Music, Lyrics, and Book by Jim Jacobs and Warren Casey
Performance length: about 2 and ½ hrs. with a 15-minute intermission.
SET DESIGN: Medium
COSTUME DESIGN: Medium
CAST POTENTIAL: Set at the fictional Rydell High School, this play is an excellent vehicle to boast the talents of a high school aged cast.
CROWD REACTION: This popular stage musical, made even more popular by the iconic 1978 film starring John Travolta and Olivia Newton-John, features catchy songs such as “Summer Nights,” “Grease Lightning,” and “You’re the One that I Want,” which have delighted audiences for almost 40 years.
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It’s 1959. Summer vacation is over and the students at Rydell High School begin lamenting the advent of another school year, when suddenly Sandy and Danny each tell their friends about a torrid summer love affair they shared together (Sandy focusing about the romantic side; Danny about the physical) that ended unresolved in the song “Summer Nights.”
When the two bump into each other at school, Danny “plays it cool” in front of his friends, the T-Birds: a rag tag group of “greasers” who don tight jeans, leather jackets, and talk about nothing but cars, girls, and cigarettes. The shy and innocent Sandy, hurt and dejected, soon discovers that if she is to get Danny in the end, she will have to transform into a “greaser” herself. Impressed by her final transformation, Danny becomes desperate for her attention, and the two sing “You’re the One That I Want.”*
* This song was not in the original stage version of Grease, but added later due to the popularity of the film.
Given that this play is set in a high school, the play lends itself to high school aged actors who could probably relate with many of the characters they are portraying. True, this play is set in 1959, and the high school culture was far different back then. But the themes these characters face – fitting in, finding love in unexpected places, and social issues, such as sex, smoking, and drinking – are timeless. It’s also exciting for the cast to portray these teenagers from the past, to live and speak as perhaps their parents did when they were in high school.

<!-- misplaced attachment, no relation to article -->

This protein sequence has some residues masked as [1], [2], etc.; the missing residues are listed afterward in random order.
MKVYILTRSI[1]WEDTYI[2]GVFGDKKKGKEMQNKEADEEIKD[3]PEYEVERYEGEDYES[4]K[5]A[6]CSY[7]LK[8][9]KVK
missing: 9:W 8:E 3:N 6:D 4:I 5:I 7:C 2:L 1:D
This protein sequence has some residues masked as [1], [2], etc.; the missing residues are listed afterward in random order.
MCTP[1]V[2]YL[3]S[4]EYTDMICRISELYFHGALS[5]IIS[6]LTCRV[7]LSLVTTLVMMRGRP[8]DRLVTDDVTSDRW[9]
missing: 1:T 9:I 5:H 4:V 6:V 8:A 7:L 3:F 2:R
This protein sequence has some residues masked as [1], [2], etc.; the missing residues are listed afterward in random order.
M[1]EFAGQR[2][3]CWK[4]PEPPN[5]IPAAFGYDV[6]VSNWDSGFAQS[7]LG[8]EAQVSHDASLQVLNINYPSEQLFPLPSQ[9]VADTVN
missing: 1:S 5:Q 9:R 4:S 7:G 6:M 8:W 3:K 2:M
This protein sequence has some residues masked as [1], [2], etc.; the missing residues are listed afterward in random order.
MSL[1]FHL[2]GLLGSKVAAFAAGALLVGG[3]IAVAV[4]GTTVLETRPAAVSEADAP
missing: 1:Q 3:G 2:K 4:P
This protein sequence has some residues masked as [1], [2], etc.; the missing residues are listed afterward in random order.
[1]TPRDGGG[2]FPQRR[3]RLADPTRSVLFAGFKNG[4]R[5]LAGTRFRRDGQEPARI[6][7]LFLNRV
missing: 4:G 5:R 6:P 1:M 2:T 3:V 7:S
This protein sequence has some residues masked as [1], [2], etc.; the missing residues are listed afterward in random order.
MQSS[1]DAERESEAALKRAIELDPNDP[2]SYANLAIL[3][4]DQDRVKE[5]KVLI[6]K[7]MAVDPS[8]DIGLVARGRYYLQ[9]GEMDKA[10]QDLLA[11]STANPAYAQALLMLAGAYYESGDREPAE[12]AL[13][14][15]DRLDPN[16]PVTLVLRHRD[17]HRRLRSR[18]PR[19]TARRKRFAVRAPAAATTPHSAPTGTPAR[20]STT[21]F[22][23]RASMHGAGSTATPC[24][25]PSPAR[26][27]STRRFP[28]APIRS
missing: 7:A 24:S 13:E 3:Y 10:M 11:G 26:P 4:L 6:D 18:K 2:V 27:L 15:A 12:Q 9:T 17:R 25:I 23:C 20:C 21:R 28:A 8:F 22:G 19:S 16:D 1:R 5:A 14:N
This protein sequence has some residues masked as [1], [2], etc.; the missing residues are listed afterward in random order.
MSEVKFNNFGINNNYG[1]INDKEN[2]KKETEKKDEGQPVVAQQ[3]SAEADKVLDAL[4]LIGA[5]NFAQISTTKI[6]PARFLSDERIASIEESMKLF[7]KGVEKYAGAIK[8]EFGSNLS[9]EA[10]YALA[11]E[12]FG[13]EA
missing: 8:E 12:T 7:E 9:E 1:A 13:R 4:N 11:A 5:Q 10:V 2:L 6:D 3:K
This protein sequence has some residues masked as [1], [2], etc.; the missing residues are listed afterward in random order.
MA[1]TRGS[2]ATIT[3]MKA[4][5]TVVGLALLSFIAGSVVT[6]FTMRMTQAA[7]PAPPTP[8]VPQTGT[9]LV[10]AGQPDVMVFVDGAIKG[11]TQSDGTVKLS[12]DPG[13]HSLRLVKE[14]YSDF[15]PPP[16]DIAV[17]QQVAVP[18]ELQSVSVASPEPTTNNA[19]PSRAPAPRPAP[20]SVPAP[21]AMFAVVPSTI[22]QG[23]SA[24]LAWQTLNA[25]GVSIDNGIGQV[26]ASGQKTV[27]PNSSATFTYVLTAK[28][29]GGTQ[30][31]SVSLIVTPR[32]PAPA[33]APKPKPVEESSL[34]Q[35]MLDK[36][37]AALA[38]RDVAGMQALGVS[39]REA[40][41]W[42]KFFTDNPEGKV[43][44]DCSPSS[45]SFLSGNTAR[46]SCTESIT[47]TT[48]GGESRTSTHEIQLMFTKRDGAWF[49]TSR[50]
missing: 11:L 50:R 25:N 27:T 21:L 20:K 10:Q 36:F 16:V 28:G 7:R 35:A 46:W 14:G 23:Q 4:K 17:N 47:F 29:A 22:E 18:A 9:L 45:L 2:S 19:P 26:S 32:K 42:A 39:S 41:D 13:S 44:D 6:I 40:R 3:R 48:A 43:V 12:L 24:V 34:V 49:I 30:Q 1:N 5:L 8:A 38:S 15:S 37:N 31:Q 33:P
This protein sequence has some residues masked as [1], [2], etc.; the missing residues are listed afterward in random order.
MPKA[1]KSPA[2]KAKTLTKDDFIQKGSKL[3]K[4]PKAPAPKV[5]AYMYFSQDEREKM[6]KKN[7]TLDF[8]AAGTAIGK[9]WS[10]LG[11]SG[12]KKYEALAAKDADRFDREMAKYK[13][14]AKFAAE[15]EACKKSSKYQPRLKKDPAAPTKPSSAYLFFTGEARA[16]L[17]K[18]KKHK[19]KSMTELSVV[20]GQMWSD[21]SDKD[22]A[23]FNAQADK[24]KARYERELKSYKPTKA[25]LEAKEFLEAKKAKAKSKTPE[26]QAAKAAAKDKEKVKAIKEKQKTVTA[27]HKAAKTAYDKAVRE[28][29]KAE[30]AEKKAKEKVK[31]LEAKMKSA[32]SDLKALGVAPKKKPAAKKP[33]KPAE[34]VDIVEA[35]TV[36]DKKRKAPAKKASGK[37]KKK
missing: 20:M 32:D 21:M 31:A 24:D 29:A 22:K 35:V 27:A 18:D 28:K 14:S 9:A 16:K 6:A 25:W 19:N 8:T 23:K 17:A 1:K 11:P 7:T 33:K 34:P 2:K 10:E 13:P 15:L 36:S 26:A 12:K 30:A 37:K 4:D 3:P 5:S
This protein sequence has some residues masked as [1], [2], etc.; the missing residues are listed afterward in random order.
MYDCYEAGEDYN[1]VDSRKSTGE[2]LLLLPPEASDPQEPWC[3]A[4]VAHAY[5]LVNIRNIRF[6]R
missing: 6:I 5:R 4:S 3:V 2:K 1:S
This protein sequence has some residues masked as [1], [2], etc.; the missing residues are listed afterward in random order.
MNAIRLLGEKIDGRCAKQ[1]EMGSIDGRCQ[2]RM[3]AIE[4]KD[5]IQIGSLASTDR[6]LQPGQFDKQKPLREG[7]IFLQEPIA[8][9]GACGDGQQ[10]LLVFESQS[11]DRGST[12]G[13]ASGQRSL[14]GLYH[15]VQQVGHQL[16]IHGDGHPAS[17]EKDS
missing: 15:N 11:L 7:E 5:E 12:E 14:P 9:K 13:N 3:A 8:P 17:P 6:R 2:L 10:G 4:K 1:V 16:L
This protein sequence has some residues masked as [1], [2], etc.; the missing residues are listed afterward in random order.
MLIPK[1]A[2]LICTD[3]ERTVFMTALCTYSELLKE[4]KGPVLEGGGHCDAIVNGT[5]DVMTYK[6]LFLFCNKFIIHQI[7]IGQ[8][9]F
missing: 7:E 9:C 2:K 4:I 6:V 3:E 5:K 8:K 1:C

Because of the film, casting for Sandy and Danny have been guided by the patterns set by Olivia Newton-John and John Travolta. Ergo, Sandy usually has big, curly blonde hair, while Danny is tall with dark, slicked back hair. I encourage directors to feel free to break from this mold, to find actors who can offer more than an impression of these two stars. Casting a unique Sandy and Danny is the start to creating a fresh and invigorating production of Grease.
Beyond Sandy (the ingénue) and Danny (the tall, dark, and handsome rebel), this play boasts a bevy of dynamic characters and chorus rolls that will offer your casting pool a great deal of opportunity. Noteworthy are Rizzo, the loud-mouth and sarcastic leader of the “Pink Ladies” (the female equivalent of the “T-Birds”), Kenickie, Danny’s rough-and-tough second in command (who fears that he has impregnated Rizzo), and Roger, who croons about “mooning” to his girlfriend Jan.
This play is a time-capsule, both honoring and mocking the fashion and trends popular in 1959. The guys wear tight jeans, white shirts, and leather jackets, while the girls can be seen wearing bright, lacey poodle skirts. Checkered linoleum usually adorns the stage along with bright-neon colors. These costume and scenic elements are not just characteristics of the Fifties, but are hallmarks of Grease itself.
When it first came out, the musical garnered attention for being raunchy and offensive. There is a lot of validity to those accusations. Teenagers smoke, drink, have sex, and, at one point, Rizzo even thinks she’s pregnant. These are mature themes, indeed. Furthermore, many of the songs, namely “Grease Lightning,” contain explicit sexual double entendre – in this case, comparing a woman’s body to a car. However, Grease as a whole presents these issues in a light, comedic package that make the characters’ iniquities more endearing than offensive.
Grease is a hilarious musical comedy that has stood the test of time namely because it has captured the essence of a generation. Furthermore, it managed to blend the style and architecture of a Broadway musical comedy with the teenage angst comedies – such as American Graffiti – that have since become incredibly popular for the American public. For these reasons alone, Grease deserves its privileged status as one of the most popular musical comedies to date.